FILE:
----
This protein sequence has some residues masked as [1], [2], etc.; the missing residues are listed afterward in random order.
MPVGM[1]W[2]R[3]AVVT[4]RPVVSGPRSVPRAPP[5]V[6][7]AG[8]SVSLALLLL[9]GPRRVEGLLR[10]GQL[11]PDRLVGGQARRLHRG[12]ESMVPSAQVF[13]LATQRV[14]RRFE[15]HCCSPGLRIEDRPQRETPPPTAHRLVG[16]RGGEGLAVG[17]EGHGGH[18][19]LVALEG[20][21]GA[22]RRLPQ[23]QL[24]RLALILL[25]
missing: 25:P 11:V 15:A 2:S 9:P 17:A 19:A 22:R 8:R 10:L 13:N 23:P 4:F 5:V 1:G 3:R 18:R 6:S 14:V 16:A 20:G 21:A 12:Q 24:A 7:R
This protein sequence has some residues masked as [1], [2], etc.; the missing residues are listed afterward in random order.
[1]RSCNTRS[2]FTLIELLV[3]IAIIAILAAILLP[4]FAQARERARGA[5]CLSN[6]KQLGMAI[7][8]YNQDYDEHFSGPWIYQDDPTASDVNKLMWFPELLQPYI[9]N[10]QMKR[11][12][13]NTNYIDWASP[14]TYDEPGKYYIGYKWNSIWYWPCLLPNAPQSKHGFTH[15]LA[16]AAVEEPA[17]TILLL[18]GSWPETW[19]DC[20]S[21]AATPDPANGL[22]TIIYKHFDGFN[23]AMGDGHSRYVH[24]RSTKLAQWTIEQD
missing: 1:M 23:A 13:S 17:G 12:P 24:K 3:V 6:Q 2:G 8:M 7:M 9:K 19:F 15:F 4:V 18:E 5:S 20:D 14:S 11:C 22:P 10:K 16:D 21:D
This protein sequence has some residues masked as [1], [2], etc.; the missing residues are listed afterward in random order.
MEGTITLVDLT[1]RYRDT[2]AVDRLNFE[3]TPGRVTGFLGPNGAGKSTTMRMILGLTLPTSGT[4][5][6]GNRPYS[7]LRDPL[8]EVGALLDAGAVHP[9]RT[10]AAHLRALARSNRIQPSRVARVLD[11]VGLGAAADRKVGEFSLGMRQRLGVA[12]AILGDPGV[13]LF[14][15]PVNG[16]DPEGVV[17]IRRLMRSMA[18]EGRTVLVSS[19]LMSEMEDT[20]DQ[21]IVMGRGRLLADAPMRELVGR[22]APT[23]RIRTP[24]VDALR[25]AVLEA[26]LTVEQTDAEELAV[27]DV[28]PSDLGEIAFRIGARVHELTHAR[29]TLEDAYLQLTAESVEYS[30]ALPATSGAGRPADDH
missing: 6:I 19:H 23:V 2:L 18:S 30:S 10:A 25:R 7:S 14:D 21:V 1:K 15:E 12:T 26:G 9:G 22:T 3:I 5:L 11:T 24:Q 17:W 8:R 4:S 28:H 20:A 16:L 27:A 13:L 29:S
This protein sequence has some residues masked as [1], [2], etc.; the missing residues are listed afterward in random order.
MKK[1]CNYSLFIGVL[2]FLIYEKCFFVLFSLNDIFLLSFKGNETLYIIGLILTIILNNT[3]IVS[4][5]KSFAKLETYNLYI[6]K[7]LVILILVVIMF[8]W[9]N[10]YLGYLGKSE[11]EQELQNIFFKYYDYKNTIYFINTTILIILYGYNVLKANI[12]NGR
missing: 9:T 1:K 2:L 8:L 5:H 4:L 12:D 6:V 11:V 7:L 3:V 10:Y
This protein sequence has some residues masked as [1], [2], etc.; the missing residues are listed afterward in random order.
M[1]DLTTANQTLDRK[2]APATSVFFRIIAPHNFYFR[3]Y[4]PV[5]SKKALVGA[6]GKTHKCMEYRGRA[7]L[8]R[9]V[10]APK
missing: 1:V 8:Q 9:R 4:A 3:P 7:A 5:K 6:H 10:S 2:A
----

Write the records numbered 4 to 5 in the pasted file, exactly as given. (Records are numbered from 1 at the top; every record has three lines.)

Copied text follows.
This protein sequence has some residues masked as [1], [2], etc.; the missing residues are listed afterward in random order.
MKK[1]CNYSLFIGVL[2]FLIYEKCFFVLFSLNDIFLLSFKGNETLYIIGLILTIILNNT[3]IVS[4][5]KSFAKLETYNLYI[6]K[7]LVILILVVIMF[8]W[9]N[10]YLGYLGKSE[11]EQELQNIFFKYYDYKNTIYFINTTILIILYGYNVLKANI[12]NGR
missing: 9:T 1:K 2:L 8:L 5:H 4:L 12:D 6:V 11:V 7:L 3:V 10:Y
This protein sequence has some residues masked as [1], [2], etc.; the missing residues are listed afterward in random order.
M[1]DLTTANQTLDRK[2]APATSVFFRIIAPHNFYFR[3]Y[4]PV[5]SKKALVGA[6]GKTHKCMEYRGRA[7]L[8]R[9]V[10]APK
missing: 1:V 8:Q 9:R 4:A 3:P 7:A 5:K 6:H 10:S 2:A